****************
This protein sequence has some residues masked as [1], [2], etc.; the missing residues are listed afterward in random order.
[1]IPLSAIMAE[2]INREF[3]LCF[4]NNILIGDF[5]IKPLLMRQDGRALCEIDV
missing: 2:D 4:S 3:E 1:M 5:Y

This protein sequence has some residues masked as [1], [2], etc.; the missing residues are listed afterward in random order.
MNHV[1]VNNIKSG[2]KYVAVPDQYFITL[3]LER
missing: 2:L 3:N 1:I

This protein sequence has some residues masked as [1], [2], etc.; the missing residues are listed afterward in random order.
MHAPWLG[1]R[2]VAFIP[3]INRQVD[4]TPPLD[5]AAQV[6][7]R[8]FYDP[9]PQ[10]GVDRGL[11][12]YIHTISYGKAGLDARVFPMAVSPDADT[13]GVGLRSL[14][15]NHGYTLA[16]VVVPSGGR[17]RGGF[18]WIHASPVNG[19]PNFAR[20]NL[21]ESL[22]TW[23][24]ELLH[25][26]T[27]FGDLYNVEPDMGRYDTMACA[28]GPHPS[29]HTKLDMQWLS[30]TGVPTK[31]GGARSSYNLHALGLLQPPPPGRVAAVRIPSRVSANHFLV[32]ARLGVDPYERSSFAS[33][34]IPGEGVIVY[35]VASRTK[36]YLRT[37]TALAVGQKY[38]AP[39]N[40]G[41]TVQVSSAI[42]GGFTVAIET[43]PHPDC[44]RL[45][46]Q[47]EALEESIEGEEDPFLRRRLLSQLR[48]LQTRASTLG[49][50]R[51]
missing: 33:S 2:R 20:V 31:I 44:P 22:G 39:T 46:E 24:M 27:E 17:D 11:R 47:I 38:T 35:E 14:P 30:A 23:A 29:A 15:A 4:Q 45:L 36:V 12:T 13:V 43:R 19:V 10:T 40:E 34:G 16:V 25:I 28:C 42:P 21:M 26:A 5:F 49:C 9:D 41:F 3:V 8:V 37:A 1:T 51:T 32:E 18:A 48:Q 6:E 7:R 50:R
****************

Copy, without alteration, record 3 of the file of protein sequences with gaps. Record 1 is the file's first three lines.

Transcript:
This protein sequence has some residues masked as [1], [2], etc.; the missing residues are listed afterward in random order.
MHAPWLG[1]R[2]VAFIP[3]INRQVD[4]TPPLD[5]AAQV[6][7]R[8]FYDP[9]PQ[10]GVDRGL[11][12]YIHTISYGKAGLDARVFPMAVSPDADT[13]GVGLRSL[14][15]NHGYTLA[16]VVVPSGGR[17]RGGF[18]WIHASPVNG[19]PNFAR[20]NL[21]ESL[22]TW[23][24]ELLH[25][26]T[27]FGDLYNVEPDMGRYDTMACA[28]GPHPS[29]HTKLDMQWLS[30]TGVPTK[31]GGARSSYNLHALGLLQPPPPGRVAAVRIPSRVSANHFLV[32]ARLGVDPYERSSFAS[33][34]IPGEGVIVY[35]VASRTK[36]YLRT[37]TALAVGQKY[38]AP[39]N[40]G[41]TVQVSSAI[42]GGFTVAIET[43]PHPDC[44]RL[45][46]Q[47]EALEESIEGEEDPFLRRRLLSQLR[48]LQTRASTLG[49][50]R[51]
missing: 33:S 2:R 20:V 31:I 44:P 22:G 39:T 46:E 24:M 27:E 17:D 11:R 47:I 38:T 35:E 14:P 30:A 23:A 29:A 15:A 4:Q 45:L 36:V 12:T 13:V 43:R 19:V 10:T 40:E 34:G 16:V 25:I 28:C 42:P 21:M 26:A 5:F 49:C 9:D 41:F 3:V 8:V 37:A 1:T 51:T 32:E 18:A 48:Q 6:E 7:R 50:R